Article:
LONDON (CNNMoney) — It’s been five months since Britain took a leap into the unknown and voted to leave the European Union.
How’s it going? The pound has plummeted, prices are rising and there’s evidence that investment is drying up. At the same time, unemployment has fallen, retail sales are strong and the housing market is performing well.
On Wednesday, the government will reveal new budget and economic growth forecasts as part of its autumn statement. The key data points are not likely to be pretty.
The Institute for Fiscal Studies has already warned of a £25 billion ($31 billion) budget hole by 2019.
Here’s where the U.K. stands:
Down goes the pound
The pound plunged to levels not seen in three decades following the Brexit vote on June 23. The currency has lost 17% of its value against the dollar and weakened 11% against the euro.
The pound’s slump is boosting British exporters, but it’s also hurting consumers at home. The price on everything from chocolate bars to imported wine and iPhones has risen by as much as 15%.
The Bank of England expects inflation to hit 2% next year and 2.75% in 2018. That’s up from 1% in September and 0.5% in June.
Economists have warned that wages are unlikely to grow quickly enough to cover the rising prices.
A third of British businesses have already delayed or canceled investments, putting at risk projects worth an estimated £65.5 billion ($82 billion), according to a survey commissioned by Hitachi Capital and the Centre for Economic and Business Research.
Meanwhile, a separate survey showed 76% of U.K. CEOs have considered moving their company headquarters or parts of their business out of the country. International firms that use Britain as a springboard for their European business are particularly nervous.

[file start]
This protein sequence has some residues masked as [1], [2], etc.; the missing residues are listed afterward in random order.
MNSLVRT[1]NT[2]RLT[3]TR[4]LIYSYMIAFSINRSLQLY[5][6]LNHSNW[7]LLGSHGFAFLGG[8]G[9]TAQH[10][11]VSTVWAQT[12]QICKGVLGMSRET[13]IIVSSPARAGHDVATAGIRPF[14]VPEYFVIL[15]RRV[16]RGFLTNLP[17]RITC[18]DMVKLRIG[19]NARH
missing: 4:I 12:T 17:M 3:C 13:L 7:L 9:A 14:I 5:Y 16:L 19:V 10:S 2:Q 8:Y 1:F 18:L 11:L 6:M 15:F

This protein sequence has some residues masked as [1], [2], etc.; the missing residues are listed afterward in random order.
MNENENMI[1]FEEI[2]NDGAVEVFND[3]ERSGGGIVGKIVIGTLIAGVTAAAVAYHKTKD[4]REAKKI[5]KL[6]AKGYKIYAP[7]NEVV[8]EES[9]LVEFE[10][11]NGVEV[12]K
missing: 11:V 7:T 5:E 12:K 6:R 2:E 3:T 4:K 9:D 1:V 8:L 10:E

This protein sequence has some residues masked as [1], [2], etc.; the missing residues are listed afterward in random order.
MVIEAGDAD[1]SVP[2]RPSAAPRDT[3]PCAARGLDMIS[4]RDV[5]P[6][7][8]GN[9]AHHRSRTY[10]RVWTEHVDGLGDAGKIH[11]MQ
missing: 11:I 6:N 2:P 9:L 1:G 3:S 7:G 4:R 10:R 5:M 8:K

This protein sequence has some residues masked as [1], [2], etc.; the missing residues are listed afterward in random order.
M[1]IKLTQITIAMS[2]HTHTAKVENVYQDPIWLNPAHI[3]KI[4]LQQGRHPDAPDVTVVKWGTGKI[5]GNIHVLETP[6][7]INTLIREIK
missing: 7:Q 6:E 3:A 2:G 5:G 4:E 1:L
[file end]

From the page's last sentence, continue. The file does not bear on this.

But others including Facebook and Google say they will stay in the U.K. and even hire more workers. Japanese automaker Nissan recommitted itself to Britain after getting private reassurances from the government.
The wheels haven’t fallen off — yet
Despite the collapsing pound, the U.K. economy appears to be holding up fairly well. Consumer spending is stable, factory output is rising and the economy grew at a better-than-expected 2.3% in the third quarter.
But analysts say that’s because nothing has changed yet.
Britain has voted to exit the EU, but its companies still have access to European markets. Banks still enjoy “passporting rights” that allow them to do business in Europe, and firms can still easily hire European workers.
Uncertainty in spades
There are still very few details about the kind of EU exit the government wants to negotiate.
Prime Minister Theresa May has so far limited her statements to saying she wants “the best possible” and a “bespoke” deal for the U.K.
Even the timing is unclear. May wants to start the formal withdrawal process by the end of March. But her schedule was thrown into doubt after a court ruled that parliament must be given a say in the Brexit process.
The government has appealed the ruling, and a Supreme Court verdict is expected in early January.
Meanwhile, public support for EU is … up?
Do Britons have a case of buyer’s remorse? A new opinion poll shows that 56% of Brits support the EU now, up from just 49% in March. Almost 52% voted against the EU in the June referendum.
The survey, conducted by The Bertelsmann Foundation, shows support for the bloc is growing across its six biggest member states.
“The looming Brexit seems to have been the best advertisement for the EU,” said Aart De Geus, chairman and CEO of the Bertelsmann Foundation.
Brits have also become much more pessimistic since July about the long-term impact of Brexit on the economy. Over 49% consider the outlook for the next 10 years to have worsened due to the Brexit vote, while 31% think prospects have improved, according to a survey by Markit.